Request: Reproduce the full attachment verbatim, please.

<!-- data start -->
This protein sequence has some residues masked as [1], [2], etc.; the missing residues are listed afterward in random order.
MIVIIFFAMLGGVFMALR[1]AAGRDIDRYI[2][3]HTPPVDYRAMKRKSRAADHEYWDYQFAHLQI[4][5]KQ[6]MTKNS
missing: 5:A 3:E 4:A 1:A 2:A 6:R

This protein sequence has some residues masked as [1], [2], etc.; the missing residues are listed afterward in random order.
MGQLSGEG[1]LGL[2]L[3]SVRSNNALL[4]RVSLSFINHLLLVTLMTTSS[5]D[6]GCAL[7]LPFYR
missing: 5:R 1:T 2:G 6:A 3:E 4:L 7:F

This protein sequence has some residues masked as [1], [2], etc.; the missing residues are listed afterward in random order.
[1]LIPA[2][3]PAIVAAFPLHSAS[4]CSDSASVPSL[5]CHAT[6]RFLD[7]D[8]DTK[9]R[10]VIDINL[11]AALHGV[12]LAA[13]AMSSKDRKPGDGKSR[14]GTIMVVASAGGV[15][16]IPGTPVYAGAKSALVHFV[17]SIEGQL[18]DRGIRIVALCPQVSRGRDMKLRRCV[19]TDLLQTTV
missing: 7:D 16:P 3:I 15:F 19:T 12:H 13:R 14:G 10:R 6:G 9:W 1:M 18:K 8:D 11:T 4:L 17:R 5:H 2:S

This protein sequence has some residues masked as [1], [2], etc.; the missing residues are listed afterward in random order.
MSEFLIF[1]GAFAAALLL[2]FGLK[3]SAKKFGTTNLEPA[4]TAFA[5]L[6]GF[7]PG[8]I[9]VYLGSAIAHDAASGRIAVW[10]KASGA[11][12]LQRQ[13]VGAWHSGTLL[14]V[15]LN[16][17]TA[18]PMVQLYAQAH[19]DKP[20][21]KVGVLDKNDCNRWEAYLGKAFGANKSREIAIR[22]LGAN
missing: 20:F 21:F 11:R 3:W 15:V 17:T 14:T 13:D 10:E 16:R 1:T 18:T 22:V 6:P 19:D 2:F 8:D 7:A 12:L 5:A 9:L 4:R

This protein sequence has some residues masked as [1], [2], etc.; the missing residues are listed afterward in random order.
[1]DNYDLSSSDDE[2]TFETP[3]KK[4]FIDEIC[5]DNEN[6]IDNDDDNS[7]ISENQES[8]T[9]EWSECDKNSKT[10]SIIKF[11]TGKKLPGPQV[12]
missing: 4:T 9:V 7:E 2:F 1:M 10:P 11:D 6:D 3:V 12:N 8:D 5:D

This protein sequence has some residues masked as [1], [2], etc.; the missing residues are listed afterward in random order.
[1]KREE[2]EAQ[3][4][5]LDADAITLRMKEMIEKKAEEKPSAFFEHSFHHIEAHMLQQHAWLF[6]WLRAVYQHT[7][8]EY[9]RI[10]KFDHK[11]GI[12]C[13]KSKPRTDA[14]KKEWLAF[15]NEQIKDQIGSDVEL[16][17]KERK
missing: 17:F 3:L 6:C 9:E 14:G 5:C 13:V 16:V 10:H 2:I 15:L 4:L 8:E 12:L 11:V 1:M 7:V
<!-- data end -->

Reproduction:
This protein sequence has some residues masked as [1], [2], etc.; the missing residues are listed afterward in random order.
MIVIIFFAMLGGVFMALR[1]AAGRDIDRYI[2][3]HTPPVDYRAMKRKSRAADHEYWDYQFAHLQI[4][5]KQ[6]MTKNS
missing: 5:A 3:E 4:A 1:A 2:A 6:R

This protein sequence has some residues masked as [1], [2], etc.; the missing residues are listed afterward in random order.
MGQLSGEG[1]LGL[2]L[3]SVRSNNALL[4]RVSLSFINHLLLVTLMTTSS[5]D[6]GCAL[7]LPFYR
missing: 5:R 1:T 2:G 6:A 3:E 4:L 7:F

This protein sequence has some residues masked as [1], [2], etc.; the missing residues are listed afterward in random order.
[1]LIPA[2][3]PAIVAAFPLHSAS[4]CSDSASVPSL[5]CHAT[6]RFLD[7]D[8]DTK[9]R[10]VIDINL[11]AALHGV[12]LAA[13]AMSSKDRKPGDGKSR[14]GTIMVVASAGGV[15][16]IPGTPVYAGAKSALVHFV[17]SIEGQL[18]DRGIRIVALCPQVSRGRDMKLRRCV[19]TDLLQTTV
missing: 7:D 16:P 3:I 15:F 19:T 12:H 13:R 14:G 10:R 6:G 9:W 1:M 18:K 8:D 11:T 4:L 17:R 5:H 2:S

This protein sequence has some residues masked as [1], [2], etc.; the missing residues are listed afterward in random order.
MSEFLIF[1]GAFAAALLL[2]FGLK[3]SAKKFGTTNLEPA[4]TAFA[5]L[6]GF[7]PG[8]I[9]VYLGSAIAHDAASGRIAVW[10]KASGA[11][12]LQRQ[13]VGAWHSGTLL[14]V[15]LN[16][17]TA[18]PMVQLYAQAH[19]DKP[20][21]KVGVLDKNDCNRWEAYLGKAFGANKSREIAIR[22]LGAN
missing: 20:F 21:F 11:R 3:W 15:V 17:T 14:T 13:D 10:E 16:R 1:T 18:T 22:V 6:P 19:D 2:F 8:D 7:A 12:L 5:A 9:L 4:R

This protein sequence has some residues masked as [1], [2], etc.; the missing residues are listed afterward in random order.
[1]DNYDLSSSDDE[2]TFETP[3]KK[4]FIDEIC[5]DNEN[6]IDNDDDNS[7]ISENQES[8]T[9]EWSECDKNSKT[10]SIIKF[11]TGKKLPGPQV[12]
missing: 4:T 9:V 7:E 2:F 1:M 10:P 11:D 6:D 3:V 12:N 8:D 5:D

This protein sequence has some residues masked as [1], [2], etc.; the missing residues are listed afterward in random order.
[1]KREE[2]EAQ[3][4][5]LDADAITLRMKEMIEKKAEEKPSAFFEHSFHHIEAHMLQQHAWLF[6]WLRAVYQHT[7][8]EY[9]RI[10]KFDHK[11]GI[12]C[13]KSKPRTDA[14]KKEWLAF[15]NEQIKDQIGSDVEL[16][17]KERK
missing: 17:F 3:L 6:C 9:E 14:G 5:C 13:V 16:V 10:H 2:I 15:L 4:L 8:E 12:L 11:V 1:M 7:V